Being observant is how Nick fell into his obsession with Australian contemporary design, which he hopes to bring to life through his practice in the United States.
“On a job site, I'll be walking around. Dissimilar materials has been this thing for me recently. Where if they're dissimilar, don't touch them. Completely celebrate the fact that they're a totally different material,” he said.
“I think mckimm down in Australia does a fantastic job at that, where a vanity might be close to the wall, but he's not scribing the stone to the wall. It's left off, and it's intentional. And it looks intentional. It doesn't look like it was cut wrong, it was intentionally done. I start grabbing those things and realizing that there's a better way to do these things,” said Nick.
His advice? Start getting more intentional in how you approach everything.
Get innovative when solving design problems
Designers are hired to come up with creative solutions, and Nick embraces the same mentality on his construction projects.
Sometimes the details are worth looking at, even if the execution is more complex than it first appears.
Recently, Nick worked with an architect who had done a design. When he paid to have it rendered so that he could share the end-goal vision with his team, he noticed something.
“After I rendered it, I realized that there were these HVAC vents on this wall that was otherwise really blank. And it was the first thing that you saw when you walked in,” he said.
He proposed to the architect a new solution based on his experience with buildings.
“I'm like, what if we get rid of those HVAC vents and we throw them up into a reveal below the steel truss, so it comes up and over this plastered return? You'd never see it. It would supply the air appropriately, but we don't have the vents on the wall,” Nick said.
While it took some extra time to execute the new design, it was rewarding work.
At the end of the day, architects and builders are both hired so they can be creative.
Pursue excellence at all costs
Nick is fixated on creating a finished product that he and his team can be proud of.
If there is any doubt that the final product is less than perfect, he doesn’t hesitate to go back to square one.
“I want everyone to be able to stand back and look at it and be like, ‘this is my best,’” he said.
Once, he ripped out an entire kitchen.
“We stepped back and said we missed the bar. And we missed the bar big time. It cost a ton of money. But we sat in that room, and Ken who runs my shop and I were standing there. And him and I spent the whole day trying to fix some of the issues,” said Nick.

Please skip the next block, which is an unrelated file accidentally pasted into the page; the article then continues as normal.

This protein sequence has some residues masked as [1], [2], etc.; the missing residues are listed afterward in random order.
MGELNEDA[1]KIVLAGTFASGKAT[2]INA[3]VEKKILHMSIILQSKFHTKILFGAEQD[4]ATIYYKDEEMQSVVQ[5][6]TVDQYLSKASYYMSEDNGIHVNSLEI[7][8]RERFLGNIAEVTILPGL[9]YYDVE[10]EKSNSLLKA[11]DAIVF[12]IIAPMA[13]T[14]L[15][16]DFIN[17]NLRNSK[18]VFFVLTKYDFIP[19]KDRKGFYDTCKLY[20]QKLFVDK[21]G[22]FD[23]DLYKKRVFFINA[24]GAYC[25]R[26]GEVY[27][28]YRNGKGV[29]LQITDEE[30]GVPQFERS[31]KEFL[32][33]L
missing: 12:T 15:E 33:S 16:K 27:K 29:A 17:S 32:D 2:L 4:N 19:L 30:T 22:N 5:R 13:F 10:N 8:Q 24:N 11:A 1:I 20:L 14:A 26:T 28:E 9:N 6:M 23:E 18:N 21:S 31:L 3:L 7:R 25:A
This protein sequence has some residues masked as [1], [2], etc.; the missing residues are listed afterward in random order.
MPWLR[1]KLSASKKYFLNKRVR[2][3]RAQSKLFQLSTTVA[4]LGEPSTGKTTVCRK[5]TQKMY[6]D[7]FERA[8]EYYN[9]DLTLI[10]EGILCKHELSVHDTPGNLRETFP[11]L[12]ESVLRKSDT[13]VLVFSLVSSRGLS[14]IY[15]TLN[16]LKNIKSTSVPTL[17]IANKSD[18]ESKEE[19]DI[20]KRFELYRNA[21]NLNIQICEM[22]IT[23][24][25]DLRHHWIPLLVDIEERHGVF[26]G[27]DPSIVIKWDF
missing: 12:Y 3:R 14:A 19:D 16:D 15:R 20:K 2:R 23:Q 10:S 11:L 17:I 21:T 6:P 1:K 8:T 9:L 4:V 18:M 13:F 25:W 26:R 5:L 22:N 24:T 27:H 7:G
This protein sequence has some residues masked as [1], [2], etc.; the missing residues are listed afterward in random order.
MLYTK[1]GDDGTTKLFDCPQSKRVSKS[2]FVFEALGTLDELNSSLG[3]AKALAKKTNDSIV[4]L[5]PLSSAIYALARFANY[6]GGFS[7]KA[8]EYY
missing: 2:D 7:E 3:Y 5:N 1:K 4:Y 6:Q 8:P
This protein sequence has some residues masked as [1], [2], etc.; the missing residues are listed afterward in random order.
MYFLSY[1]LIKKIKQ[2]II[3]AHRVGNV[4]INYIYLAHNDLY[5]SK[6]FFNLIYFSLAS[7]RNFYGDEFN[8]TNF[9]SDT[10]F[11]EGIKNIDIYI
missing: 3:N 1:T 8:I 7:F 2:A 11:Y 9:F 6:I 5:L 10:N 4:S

He asked Ken: Is there anything we can do in this space to get this to a point that you go home and feel like you would be proud of this?
The answer was no.
“I picked up my phone. I called the client. I said, we're ripping your kitchen out. Let us know when you can go away on vacation, and we'll do it around that week,” Nick said.
While it sounds extreme, Nick is pursuing a clear vision for his building practice. And that vision sometimes means taking big risks.
“I don't want to go my whole life wondering if I could have risked and made it. Everyone usually tells you worst-case scenario. Like what happens if you get sued? What happens if you lose a million dollars on that deal?” said Nick.
“But what if that didn't happen? What if it was a massive success?”
These are the types of questions that can drive us forward as creatives—builders and architects alike.
Join us on Thursday, May 6th for Best Practice, a virtual fireside chat series dedicated to practice operations at architecture firms and beyond. From pain points to potential, hear how leaders in the architecture and engineering industry are innovating through new business models and managerial techniques.
We’re chatting with Nick Schiffer of NS Builders.
Nick Schiffer established NS Builders in 2014, and has carefully filled his team with other enthusiastic creatives. Driven by a collective passion for quality craftsmanship, NS Builders has grown into one of the most renowned home builders in the Eastern Massachusetts area. Far beyond Nick's regional practice, Nick has become a global resource to contractors, architects, and owners across the world through his popular Instagram and YouTube channel, where he shares detailed knowledge and processes during site visits and shop tours. Nick also co-hosts The Modern Craftsman Podcast and contributes to Fine Homebuilding magazine.
In this 2 hour deep dive, we'll talk to Nick about the business of building quality.
- Secrets to achieving quality architecture during construction
- How architects can work more effectively with general contractors and subcontractors
- Insights Nick has discovered as a result of sharing his methods, ideas and details with the community
- And more!